If we treat the reduction in this advantage the same for children as for adults we have to examine what it will cost, what sort of tax rate is need to treat the payments the same. Unfortunately we end up with three very ugly choices.
As I said, they are all ugly.
Families with children are currently hit with the first option, nearly a dollar for dollar reduction. For every dollar they earn over a fairly wide range of income they see basically not one cent of it, YET THEY PAY 35% TAX, NOT THE 25% THEY SHOULD PAY.
Adults on the other hand are treated like the third option, their advantage is not reduced at all for a long time, and then it only reduces slowly, AND THEY ONLY HAVE A STANDARD TAX RATE OF 35% INSTEAD OF OVER 40%.
The tax rates quoted above are flat. If we include a tax premium to take high-income earners up to the same tax as they currently pay we can reduce the 40% tax rate required to provide the advantage to all irrespective of their income. We can also reduce the tax rate further by imposing restrictions on who can claim the Cost of work advantage. Why should people who have no costs because they either claim all their costs already (the self employed) or because they are provided with un-taxed allowances by their employers be permitted to claim this advantage?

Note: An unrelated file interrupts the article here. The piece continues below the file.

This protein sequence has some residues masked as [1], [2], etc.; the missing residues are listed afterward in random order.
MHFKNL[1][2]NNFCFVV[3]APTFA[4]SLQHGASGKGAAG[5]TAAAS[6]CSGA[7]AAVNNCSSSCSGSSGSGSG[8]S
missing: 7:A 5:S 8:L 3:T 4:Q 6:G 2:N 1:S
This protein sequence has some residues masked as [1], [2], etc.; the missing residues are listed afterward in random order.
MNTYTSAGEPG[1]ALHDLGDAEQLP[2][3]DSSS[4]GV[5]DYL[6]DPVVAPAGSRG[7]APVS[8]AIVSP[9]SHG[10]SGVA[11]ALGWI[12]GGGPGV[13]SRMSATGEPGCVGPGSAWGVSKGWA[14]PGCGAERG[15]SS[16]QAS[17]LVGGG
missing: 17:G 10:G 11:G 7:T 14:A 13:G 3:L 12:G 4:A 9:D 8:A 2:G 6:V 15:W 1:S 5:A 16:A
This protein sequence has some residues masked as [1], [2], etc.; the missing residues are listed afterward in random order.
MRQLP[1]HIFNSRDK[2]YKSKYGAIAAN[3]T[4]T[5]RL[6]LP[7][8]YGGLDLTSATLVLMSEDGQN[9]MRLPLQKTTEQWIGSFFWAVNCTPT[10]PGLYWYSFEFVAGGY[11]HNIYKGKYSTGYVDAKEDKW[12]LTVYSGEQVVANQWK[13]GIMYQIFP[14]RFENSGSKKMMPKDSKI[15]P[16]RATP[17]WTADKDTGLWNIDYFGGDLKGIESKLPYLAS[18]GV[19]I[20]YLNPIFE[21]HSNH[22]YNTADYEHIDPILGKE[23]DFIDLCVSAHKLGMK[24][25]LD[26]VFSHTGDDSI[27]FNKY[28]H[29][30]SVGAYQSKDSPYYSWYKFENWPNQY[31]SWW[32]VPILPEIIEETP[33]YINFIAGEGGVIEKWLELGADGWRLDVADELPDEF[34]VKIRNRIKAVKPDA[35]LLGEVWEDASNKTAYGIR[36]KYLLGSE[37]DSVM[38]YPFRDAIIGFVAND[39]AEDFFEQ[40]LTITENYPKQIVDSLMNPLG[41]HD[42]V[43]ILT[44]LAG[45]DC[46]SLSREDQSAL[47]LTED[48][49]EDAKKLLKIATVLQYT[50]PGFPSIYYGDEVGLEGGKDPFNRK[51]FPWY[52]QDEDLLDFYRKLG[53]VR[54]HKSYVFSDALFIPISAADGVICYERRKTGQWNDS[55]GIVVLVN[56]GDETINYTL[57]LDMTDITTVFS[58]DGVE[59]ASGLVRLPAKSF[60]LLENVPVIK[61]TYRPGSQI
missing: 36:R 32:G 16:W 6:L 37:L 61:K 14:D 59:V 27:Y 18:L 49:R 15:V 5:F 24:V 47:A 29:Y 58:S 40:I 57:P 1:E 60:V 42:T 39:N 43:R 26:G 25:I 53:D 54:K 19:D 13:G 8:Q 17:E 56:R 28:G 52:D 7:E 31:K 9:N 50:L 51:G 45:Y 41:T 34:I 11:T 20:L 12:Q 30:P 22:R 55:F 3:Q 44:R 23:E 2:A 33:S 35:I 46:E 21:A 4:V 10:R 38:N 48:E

These two changes bring the tax rate down to the 36% that we currently pay as standard. It is an equitable arrangement, all people are provided with the marginal cost of support.